The concept of “individualism” as separate from social class and other structured identities - for example, politics that “everyone is different” and that we are all isolated actors on our own terms is both idealistic, incomplete and ideological.
It is idealistic in its construction of individual identity as a mental construct or a construct purely ‘from the self’ - from ‘ideas’.
It is incomplete in its exclusion of social position from its understanding - social position being a vital modifier through which both the external world and the self is understood: we may all be our “own people” - but our experience of this “difference” is subjugated to a (relative) unity of perception and understanding formed out of societal positioning.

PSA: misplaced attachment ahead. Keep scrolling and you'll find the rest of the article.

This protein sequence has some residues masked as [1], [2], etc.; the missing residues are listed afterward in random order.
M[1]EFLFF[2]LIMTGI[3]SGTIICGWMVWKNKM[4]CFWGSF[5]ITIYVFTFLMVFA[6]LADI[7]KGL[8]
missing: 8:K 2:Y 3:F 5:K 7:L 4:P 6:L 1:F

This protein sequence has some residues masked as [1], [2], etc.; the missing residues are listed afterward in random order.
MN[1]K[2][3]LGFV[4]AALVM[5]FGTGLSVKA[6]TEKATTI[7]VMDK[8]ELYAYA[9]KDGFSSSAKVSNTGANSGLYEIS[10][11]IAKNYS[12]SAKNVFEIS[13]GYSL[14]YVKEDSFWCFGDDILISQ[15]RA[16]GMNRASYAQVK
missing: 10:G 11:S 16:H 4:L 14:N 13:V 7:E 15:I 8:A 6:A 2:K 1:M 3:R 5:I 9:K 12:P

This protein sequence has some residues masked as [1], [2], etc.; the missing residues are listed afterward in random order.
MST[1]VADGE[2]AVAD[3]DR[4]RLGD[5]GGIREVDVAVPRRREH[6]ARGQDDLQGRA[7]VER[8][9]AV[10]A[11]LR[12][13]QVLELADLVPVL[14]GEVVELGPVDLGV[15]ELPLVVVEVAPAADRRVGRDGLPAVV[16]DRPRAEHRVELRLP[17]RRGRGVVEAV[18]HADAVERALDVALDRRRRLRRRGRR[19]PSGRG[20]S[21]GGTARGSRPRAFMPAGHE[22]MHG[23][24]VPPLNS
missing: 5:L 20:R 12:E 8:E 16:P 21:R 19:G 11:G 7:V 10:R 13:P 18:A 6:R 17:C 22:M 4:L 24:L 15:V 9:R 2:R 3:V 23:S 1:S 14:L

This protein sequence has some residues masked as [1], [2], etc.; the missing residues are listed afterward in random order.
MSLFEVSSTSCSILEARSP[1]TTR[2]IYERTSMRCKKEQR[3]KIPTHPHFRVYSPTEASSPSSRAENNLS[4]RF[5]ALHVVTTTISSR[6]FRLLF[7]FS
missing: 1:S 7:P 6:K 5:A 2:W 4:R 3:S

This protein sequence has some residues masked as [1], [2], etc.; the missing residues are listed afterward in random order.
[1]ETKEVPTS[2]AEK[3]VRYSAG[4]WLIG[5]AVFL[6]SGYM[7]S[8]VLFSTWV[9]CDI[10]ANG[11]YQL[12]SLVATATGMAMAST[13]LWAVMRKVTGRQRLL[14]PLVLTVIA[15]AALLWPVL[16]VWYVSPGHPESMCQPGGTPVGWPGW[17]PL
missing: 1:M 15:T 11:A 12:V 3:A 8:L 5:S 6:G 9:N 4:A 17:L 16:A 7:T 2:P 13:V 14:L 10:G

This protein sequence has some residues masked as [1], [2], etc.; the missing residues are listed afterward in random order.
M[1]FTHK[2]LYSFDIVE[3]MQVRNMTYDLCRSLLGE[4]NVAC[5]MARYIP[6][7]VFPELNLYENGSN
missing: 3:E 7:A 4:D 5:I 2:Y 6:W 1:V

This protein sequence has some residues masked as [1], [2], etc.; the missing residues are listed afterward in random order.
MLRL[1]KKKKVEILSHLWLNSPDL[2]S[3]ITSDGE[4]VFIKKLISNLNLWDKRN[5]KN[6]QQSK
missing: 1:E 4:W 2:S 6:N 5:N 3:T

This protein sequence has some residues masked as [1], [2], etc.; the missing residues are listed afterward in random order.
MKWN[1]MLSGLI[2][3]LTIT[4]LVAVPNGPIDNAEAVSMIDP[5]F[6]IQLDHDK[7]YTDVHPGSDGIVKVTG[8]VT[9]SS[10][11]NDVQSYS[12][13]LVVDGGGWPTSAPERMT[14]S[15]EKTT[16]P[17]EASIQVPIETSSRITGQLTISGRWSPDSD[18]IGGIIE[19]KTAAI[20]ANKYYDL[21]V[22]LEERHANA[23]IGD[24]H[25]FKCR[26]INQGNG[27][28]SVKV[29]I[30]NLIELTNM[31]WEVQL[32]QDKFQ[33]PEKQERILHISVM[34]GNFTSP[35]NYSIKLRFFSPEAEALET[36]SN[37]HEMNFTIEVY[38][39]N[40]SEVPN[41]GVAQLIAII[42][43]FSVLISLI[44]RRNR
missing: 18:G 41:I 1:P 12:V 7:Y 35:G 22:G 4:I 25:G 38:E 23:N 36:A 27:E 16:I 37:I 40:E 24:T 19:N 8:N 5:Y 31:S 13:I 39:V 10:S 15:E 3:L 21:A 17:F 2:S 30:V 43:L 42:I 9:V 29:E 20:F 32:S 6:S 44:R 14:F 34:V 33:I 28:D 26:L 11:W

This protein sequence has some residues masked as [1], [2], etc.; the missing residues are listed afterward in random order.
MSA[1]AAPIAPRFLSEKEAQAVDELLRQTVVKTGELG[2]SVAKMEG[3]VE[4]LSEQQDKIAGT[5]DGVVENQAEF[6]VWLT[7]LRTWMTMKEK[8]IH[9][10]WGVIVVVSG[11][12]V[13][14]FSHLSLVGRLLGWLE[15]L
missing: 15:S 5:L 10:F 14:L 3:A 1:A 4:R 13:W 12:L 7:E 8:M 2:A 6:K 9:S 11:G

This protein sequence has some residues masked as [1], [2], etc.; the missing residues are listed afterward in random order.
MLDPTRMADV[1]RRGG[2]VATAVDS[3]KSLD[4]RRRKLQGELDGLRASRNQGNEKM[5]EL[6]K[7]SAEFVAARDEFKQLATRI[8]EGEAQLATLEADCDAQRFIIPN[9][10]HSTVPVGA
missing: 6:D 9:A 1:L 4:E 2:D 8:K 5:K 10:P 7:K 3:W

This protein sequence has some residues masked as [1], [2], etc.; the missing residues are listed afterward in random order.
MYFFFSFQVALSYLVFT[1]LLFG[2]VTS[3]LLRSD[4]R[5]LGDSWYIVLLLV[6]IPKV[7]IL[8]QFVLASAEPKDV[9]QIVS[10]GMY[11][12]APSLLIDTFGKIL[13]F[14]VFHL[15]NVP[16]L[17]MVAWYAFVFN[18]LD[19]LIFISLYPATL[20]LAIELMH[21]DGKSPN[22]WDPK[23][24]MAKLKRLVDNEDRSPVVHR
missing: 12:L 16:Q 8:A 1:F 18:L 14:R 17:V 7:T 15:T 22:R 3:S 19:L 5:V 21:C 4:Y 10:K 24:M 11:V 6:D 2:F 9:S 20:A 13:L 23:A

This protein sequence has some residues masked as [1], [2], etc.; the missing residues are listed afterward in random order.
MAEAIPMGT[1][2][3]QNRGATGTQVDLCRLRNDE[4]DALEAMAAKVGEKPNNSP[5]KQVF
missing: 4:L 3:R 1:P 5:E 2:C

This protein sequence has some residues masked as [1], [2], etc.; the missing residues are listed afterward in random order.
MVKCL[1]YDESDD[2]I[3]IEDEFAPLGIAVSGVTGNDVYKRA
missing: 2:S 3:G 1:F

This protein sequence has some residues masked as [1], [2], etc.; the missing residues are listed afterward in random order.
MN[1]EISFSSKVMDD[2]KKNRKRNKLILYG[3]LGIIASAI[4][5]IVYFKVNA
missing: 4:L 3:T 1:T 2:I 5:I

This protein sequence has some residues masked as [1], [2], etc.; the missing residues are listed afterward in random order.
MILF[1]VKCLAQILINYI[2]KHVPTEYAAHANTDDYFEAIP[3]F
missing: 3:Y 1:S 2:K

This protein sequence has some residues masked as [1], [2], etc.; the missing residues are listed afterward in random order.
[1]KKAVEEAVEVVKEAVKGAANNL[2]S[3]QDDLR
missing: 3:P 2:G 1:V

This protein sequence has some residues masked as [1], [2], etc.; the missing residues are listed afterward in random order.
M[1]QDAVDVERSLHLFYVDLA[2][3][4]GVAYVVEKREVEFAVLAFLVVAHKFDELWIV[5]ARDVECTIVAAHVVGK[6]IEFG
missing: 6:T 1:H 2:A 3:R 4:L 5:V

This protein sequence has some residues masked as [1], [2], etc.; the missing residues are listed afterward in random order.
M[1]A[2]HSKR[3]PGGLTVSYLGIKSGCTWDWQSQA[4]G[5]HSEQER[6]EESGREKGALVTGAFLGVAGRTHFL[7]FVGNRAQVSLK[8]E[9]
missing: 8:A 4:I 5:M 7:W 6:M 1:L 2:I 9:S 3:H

It is ideological through its blatant expression of and basis in core capitalistic concepts of the individual’s sovereignty (contra understandings of class conflict - ie understanding that there are roughly coherent groups which stand in opposition to one another) and the “normalising” view that, in this context, suggests that all have the same societal experience (generally white, male, cis, etc) of their internal individuality.
I’ll probably add to or edit/improve this post later. I’ll reblog it with the edits I do.